Prof. Bongrae Soek WS


日時:2015年7月8日(水)、7月9日(木)  各日18:00〜19:30

講演者 : Bongrae Soek (Alvernia University)

場所:京都大学文学部文学部東館2F KUASU 多目的室


July 8 (Wed)

Title : Empathy and Nociceptive Mirror Emotion in Embodied Moral Psychology

Abstract : In recent studies of moral judgments, psychologists analyze the moral mind from the perspectives of Kantian reasoning, Humea n emotion, or Rawlsian principle and identify diverse processes of moral cognition. But the body (i.e., the physical sense a nd activity) of a moral agent are not fully and seriously considered in their analyses. In this presentation, I will develop a moral psychology of the body, i.e., a moral psychology of embodied and other-regarding emotion. How does the body initiat e, influence, and sustain moral judgments and decisions? How does it motivate compassionate actions and other-regarding behaviors? I will explore this relatively uncharted territory of embodied moral psychology by focusing two psychological phenomena. First, I will focus on empathy (particularly its affective resonance and embodied response to others’ pain and suffering). I will argue that our embodied nociceptive mirror emotion is the foundation of our empathic concern towards other suffering. At a basic level of moral cognition, our empathy to others’ pain is processed by affective resonance and motivational prep aredness that are supported by brain regions (such as the anterior insula) that sense and react to bodily change. As we obse rve others’ pain, we not only think to relieve their suffering but we also sweat profusely and breathe abruptly. The embodi ed process is a critical element of empathy’s prosocial and moral orientation.   Second, I will discuss psychopathy and its lack of full embodiment in moral cognition. Typically psychopathic (dispositional or behavioral) orientations are associated with a deficit in affective processing that integrates specific types of stimuli with visceral and autonomic reactions. It seems that psychopaths suffer from disrupted emotional processes that motivate pr osocial behaviors via embodied reactions. They know and recognize others’ pain and suffering but do not react (in their phys iological and behavioral reactions) to them appropriately. Once again the body plays important roles in some aspects of mora l cognition where affective social perception gives rise to prosocial helping behaviors.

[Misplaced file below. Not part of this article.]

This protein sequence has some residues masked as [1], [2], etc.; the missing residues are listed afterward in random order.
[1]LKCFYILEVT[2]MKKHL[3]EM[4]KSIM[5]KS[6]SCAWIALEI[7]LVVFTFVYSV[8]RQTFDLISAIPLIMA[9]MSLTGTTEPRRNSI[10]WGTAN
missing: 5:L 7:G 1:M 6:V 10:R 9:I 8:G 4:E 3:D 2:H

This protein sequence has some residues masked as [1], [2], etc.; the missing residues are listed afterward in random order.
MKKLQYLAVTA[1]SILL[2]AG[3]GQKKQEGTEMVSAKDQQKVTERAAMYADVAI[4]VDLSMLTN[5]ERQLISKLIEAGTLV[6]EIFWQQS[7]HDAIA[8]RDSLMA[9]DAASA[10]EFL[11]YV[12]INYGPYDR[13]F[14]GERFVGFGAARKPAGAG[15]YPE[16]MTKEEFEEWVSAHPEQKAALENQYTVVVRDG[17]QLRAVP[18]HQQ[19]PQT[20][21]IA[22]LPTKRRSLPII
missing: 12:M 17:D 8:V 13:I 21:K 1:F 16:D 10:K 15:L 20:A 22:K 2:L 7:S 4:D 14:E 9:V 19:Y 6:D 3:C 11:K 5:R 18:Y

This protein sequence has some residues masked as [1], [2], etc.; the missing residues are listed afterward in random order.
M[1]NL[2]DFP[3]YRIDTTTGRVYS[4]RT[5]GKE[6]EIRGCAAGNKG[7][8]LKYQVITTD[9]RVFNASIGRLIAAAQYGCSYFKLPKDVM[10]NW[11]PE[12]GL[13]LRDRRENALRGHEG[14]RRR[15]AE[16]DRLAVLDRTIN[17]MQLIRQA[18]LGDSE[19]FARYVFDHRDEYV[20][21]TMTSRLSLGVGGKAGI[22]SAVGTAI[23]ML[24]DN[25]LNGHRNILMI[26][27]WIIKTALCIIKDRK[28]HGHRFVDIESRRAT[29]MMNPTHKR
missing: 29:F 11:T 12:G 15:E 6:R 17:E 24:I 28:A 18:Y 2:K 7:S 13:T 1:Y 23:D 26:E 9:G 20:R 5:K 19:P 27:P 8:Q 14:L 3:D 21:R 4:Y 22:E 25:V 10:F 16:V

(1)Recent Studies in Moral Psychology (Kantian, Humean, Rawlsian Approaches etc.)

(2)Embodied Approaches to Cognition

(3)Embodied Approaches to Social Psychology

(4)My Approach – Embodied Approach to Moral Psychology -Empathy (Nociceptive Mirror Emotion) -Psychopathy (absence of empathic concern due to insufficient bodily response)


July 9 (Thu)

Title : Embodied Space in Psychopathology and Art

Abstract : In this presentation, I will analyze the experience of seemingly non-sensuous or non-sensible things, such as empty spaces ( space gaps, space islands, wide open space, the absence of presence, or the presence of absence). I will argue, quite parado xically, that to experience such non-sensuous things, sensual imagination (tactile, visceral, motor, and holistic somatic se nse) is necessary. Our basic sensory encounter with the world, according to many philosophers such as Merleau Ponty and psyc hologist such as J. J. Gibson, is embodied; it is guided by our tactile and kinetic interaction with the object in the world . That is, we perceive and understand the presence of physical entities and their relations to our bodily interaction with t hem. What about empty space? Do we experience empty space in this embodied and sensual way? In this presentation, I will foc us on embodied metaphors (embodied spatial distinctions) and psychopathologies (agoraphobia, acrophobia etc.) of space and u se them as examples to support my embodied interpretation of spatial perception. I will argue that embodied perception is im portant and perhaps necessary in the full experience of space. The body is required for us to experience, understand, and ap preciate the bodiless openness.